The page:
Platelets Platelets The main components of blood include Plasma Red blood cells White blood cells Platelets read more (increasing the risk of bleeding)
There are many different types of white blood cells but only 2 main types of leukemia:
Lymphocytic leukemia: cancer of lymphocytes, which are one type of white blood cell
Myelogenous leukemia: cancer of all the other types of white blood cells
Lymphocytic and myelogenous leukemia can be acute or chronic:
Acute: cancer of young cells that spreads quickly and can cause death in 3 to 6 months if untreated
Chronic: cancer of mature cells that spreads more slowly
What is acute lymphocytic leukemia (ALL)?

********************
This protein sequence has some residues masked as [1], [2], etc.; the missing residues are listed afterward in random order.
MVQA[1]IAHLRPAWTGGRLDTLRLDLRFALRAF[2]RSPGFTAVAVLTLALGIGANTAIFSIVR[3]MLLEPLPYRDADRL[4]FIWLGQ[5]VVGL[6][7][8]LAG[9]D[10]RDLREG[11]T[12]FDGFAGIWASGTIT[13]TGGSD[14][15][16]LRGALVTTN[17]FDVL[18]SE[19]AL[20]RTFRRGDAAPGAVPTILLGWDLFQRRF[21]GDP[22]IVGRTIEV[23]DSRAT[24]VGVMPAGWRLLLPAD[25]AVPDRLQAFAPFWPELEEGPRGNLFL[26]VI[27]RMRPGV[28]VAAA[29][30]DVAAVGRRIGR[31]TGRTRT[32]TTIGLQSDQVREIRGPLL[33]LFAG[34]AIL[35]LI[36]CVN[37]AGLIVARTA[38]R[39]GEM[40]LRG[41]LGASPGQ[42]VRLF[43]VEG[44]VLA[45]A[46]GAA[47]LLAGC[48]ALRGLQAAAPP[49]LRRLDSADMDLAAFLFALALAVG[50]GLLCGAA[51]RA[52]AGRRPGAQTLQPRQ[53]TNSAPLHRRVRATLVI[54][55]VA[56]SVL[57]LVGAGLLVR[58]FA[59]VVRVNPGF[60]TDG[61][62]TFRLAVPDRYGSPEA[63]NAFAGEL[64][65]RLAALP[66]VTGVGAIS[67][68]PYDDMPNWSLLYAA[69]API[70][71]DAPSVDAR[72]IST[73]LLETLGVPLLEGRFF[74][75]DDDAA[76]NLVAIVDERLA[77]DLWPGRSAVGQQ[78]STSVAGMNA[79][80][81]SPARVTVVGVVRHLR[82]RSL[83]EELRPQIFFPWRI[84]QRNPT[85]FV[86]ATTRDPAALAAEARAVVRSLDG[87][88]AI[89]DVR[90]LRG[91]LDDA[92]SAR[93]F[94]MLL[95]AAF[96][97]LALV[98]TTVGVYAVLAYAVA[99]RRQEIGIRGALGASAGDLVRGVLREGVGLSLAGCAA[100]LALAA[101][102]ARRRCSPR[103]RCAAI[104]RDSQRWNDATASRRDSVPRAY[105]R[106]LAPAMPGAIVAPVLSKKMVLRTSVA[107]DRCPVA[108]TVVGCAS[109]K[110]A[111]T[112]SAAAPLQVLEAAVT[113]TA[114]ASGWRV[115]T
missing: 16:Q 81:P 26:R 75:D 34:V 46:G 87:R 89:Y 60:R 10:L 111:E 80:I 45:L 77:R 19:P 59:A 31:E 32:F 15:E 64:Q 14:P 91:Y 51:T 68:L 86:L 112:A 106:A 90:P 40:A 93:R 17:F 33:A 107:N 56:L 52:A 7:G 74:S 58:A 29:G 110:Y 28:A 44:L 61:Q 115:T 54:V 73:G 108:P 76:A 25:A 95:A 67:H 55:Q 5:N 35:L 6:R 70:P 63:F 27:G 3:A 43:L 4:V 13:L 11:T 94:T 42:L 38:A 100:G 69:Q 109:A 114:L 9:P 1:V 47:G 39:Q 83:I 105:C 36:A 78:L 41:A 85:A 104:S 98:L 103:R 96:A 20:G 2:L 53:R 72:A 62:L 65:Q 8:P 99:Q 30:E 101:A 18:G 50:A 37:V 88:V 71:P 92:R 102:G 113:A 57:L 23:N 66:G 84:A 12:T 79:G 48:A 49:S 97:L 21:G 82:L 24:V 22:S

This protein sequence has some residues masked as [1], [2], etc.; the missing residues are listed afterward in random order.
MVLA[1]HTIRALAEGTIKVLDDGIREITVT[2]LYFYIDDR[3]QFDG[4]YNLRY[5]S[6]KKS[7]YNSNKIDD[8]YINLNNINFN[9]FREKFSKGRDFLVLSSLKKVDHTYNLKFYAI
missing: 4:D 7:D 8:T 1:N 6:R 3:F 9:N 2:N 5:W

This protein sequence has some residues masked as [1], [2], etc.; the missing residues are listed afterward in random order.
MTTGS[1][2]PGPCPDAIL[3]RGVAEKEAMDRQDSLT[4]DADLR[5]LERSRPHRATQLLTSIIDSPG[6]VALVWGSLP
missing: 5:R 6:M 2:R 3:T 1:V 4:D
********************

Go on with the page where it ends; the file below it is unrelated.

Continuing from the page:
Acute lymphocytic leukemia (ALL), also called acute lymphoblastic leukemia, involves very young cells that should develop into lymphocytes but instead become cancerous. ALL is life-threatening.
ALL is the most common type of cancer in children, but it can happen at any age
ALL starts in bone marrow but can spread throughout the body and damage your organs
You may have symptoms like fever, weakness, and paleness
Doctors usually test your blood and bone marrow to find the cancer
About 8 in 10 children and 4 in 10 adults with ALL are cured (survive at least 5 years)
What are the symptoms of ALL?
Early symptoms may include:
Fever and heavy sweating at night (from infection or the leukemia)
Fast heartbeat or chest pain
Easy bruising and bleeding, such as nosebleeds or bleeding gums
Swollen lymph nodes Swollen Lymph Nodes Lymph nodes are part of your lymphatic system, which helps fight infection and cancer. Lymph nodes are pea-sized collection points that filter out germs and cells from lymph fluid. Lymph nodes... read more (pea-sized organs throughout the body that help fight off infection)